BETWEEN THE LINES: I’ve been a vegetarian for 45 years, and going from being a meat eater to being vegetarian was so much easier than going from vegetarian to vegan. I don’t know … cheese is really a challenge. Like you were saying, people don’t want to change their diets. They don’t want to know the impact, especially in terms of red meat, but as we saw from the slides, there’s also a pretty big impact from dairy, and I heard it’s more burping than farting, is that true?

RONI NEFF: It is.

BETWEEN THE LINES: So is it possible to give the cows something to make them have fewer eruptions, or is that just part of the four-chamber stomach?

RONI NEFF: Yes, the quality of the feed does have something to do with how much methane is going to be emitted from the cow, absolutely, and so there’s a lot of work going on to try and formulate the feeds in ways that may be more digestible. There’s pros and cons to that, because ultimately for many reasons, because of the many environmental impacts of the way we produce meat, we may need to reduce the number [of cows] anyway, so even if we get those feeds perfectly formulated, we’re still going to have a problem.

BETWEEN THE LINES: If people who eat meat knew there are better and better meat substitutes that don’t involve animals at all, do you think that’s a viable way to move more people off of animal protein?

RONI NEFF: That’s a great question. There are a lot of different types of approaches that can be helpful and so, if there are meat substitutes that are palatable that are also low in greenhouse gas emissions that taste good and are affordable, that can be a win-win. Those pieces don’t always go together as much as we might hope, but that could be a goal. Many people also say they don’t know how to cook vegetarian meals; we’ve done some survey research; people just think those meals are boring. Also, there’s a lot of people who think a meal is not healthy that doesn’t have meat in it.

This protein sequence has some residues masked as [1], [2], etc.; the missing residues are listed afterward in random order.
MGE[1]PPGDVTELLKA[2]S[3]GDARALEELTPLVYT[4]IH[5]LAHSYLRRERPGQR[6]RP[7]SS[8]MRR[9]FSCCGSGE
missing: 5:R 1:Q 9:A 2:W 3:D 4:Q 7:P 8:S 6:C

BETWEEN THE LINES: I’m making a face when you said people think vegetarian meals are boring. I think meat and potatoes and canned green beans or whatever that a lot of us grew up on, is really boring, and I think vegetarian food is phenomenally creative and delicious.

RONI NEFF: I’m with you. And I think there’s just this renaissance of people creating interesting recipes and really finding ways to bring out the flavors of the foods, and so anybody who’s interested can just look on the Internet; you’ll find a lot of really appealing recipes.

BETWEEN THE LINES: And just in terms of systems as opposed to individual choices, what would you like our listeners to take away?

RONI NEFF: I think the first thing to know is how incredibly large a footprint animal agriculture has – and particularly beef production – compared to any other food, and even compared to the overall set of things that are emitting greenhouse gases, like agriculture has a higher footprint than transportation. Number two is that there’s so much that we can do, whether it’s finding ways to eat more appealing vegetarian meals,; whether it’s looking at reducing the amount of food that we waste – because we waste 40 percent of our food supply in the U.S. – there’s a lot that we can do.

For more information, visit Roni Neff's faculty page at jhsph.edu/research/centers-and-institutes/johns-hopkins-center-for-a-livable-future/about/staff/Bios/roni.